Hey, all companies cried poor. "WAH,WAH, we train them and they leave".

    Tom

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    Quote Originally Posted by Mcgyver View Post
    agreed. sort of sounds like the problem most on this site have been waiting for.

    As for skilled youth, you guys expect skills? The bar is a lot lower than that....I'd almost be happy with one showing up on time 5 days in row and no more than 45 minutes a day on the crapper.
    Damn, what are they eating?

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    Quote Originally Posted by park city man View Post
    Damn, what are they eating?

    At my last job (1988) the boss hired a Journeyman Tool Maker that had just lost his job doo to plant closure of a union plant. That would have been 3 of us in the toolroom, and we only had 2 Bridgeports. We were a stamping shop, so most all the work was on the mills.

    I was working 2 shifts at the time, so if I wasn't working, I was sleeping, so it really didn't matter what time of day I did any of it. My house was in the middle of the corn field, so daytime traffic/noise didn't matter either, so I told the boss man that I would just doo 2nd/3rd for now. No worries...

    So I never worked with this guy, but I would see him come in in the morning, with a bread sack clear full of sammiches. (clear full) I found Soldier of Fortune magazine(s?) on the top of the lathe, and they said that he spent quite a bit of time in the head. (Who'da thunk eh?) Did I mention that he was a big boy?

    By Friday the bossman decided that he just wasn't going to be able to make a go of this guy, but the other guys kept track of his time. I forget what and where all he was other than in the toolroom, but he had at least 3 hours of "off" time, and it could have been more. 1.5 hours was in the john. (at work? really?)

    He was surprised that he was let go.


    We were pretty sure how the other shop went broke....



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    Quote Originally Posted by gorrilla View Post
    It puzzled me for years how a college degree, even a liberal arts degree, could be the difference between getting hired or not even getting interviewed. There is the obvious exhibit of persistence that it takes to just grind out four years and get a degree in underwater basketweaving, but what the hell is it good for? But I have experienced it too many times to not acknowledge that it exists. And I think it affects machinists as much as it does anyone. I've applied for jobs, in a shop, and when they see HS as the end of formal education, you can almost see the wall come up. Years of OJT and experience means nothing compared to that sheepskin, even if it's a totally useless degree in a completely unrelated field. The bigger the shop, the more likely the wall. Of course, this means very often the bigger the opportunity, the less likely the experience is even gonna be weighed. I've since decided it because HR is occupied by a bunch of college grads, hiring for a shop that is like lunar agriculture to them. They have absolutely no idea what they are looking at or for.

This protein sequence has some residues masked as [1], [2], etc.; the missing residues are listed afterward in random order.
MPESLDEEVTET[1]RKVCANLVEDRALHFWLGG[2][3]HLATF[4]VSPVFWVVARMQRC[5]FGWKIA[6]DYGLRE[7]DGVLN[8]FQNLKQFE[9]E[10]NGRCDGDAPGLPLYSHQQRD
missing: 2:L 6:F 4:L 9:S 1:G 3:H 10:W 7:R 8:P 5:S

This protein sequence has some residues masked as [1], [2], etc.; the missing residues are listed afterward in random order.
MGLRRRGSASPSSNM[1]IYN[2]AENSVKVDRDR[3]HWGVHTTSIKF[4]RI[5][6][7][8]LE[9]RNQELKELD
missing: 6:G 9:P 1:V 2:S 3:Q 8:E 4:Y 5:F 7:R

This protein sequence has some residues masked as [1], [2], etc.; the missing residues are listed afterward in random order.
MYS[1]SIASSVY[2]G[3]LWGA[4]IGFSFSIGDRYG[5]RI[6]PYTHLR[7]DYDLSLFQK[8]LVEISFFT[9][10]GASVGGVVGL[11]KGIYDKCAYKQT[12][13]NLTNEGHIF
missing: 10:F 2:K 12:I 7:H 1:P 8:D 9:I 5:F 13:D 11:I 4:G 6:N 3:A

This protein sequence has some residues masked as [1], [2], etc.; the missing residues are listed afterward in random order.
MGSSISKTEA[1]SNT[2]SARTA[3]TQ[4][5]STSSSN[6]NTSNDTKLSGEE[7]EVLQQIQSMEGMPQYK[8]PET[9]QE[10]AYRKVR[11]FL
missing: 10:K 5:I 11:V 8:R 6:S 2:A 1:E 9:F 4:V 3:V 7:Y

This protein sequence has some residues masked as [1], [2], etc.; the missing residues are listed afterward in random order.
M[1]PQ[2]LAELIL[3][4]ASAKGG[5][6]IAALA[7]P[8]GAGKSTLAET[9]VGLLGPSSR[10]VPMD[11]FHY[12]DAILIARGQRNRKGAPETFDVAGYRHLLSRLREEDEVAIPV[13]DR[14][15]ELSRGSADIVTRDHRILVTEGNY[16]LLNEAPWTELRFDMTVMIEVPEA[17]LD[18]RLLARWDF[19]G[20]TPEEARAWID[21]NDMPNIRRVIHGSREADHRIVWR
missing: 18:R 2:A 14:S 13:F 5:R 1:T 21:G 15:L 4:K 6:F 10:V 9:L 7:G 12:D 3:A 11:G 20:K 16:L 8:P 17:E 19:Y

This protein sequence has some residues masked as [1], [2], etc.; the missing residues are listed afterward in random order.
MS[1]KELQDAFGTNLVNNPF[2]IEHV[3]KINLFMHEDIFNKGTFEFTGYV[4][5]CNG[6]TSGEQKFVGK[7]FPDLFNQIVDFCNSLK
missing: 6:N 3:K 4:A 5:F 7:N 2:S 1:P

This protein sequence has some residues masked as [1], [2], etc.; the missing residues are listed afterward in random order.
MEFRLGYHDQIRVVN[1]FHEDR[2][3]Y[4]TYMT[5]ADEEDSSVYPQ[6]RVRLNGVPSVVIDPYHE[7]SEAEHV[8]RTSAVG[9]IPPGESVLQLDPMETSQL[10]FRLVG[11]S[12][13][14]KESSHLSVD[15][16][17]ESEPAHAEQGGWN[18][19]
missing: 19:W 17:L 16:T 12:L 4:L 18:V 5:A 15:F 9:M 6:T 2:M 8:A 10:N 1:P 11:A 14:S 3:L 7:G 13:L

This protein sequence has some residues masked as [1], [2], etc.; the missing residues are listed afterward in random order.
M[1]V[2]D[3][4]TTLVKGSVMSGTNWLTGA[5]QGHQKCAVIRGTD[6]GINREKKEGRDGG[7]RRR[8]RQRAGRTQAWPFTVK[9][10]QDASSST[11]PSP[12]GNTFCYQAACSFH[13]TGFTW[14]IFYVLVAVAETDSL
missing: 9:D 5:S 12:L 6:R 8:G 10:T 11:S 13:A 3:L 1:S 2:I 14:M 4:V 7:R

I was installing a filtration system in California and the project manager pulls into the job and says get it the car. He wants me to do a presentation right now to the California plumbing board on RO and ultrafiltration to explain how it works. We go in a big conference room with about a dozen people and everyone passes out business cards. I see that everyone in the room is a Phd, except me, I did graduate high school you know. I do the presentation and we all get up to leave. One guy says "Wow you really know your stuff!" Another guy says "Where did you go to school?" I am standing there thinking "I am 58 years old, do you seriously think something I learned in school is even slightly more relevant than the 40+ years of learning I have done since?"

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    I understand that I am a very small business, but over the past few years it pains me to put an ad out for a new employee. My requirements for a real person is able to drive, be self motivated, and be able to show up on time.

    Most people that have applied for a job are an hour away and don't even google map how far away we are. Then they get pissed that they wasted time. I'm all about hiring older people but most of them want to talk down to me since I'd be younger.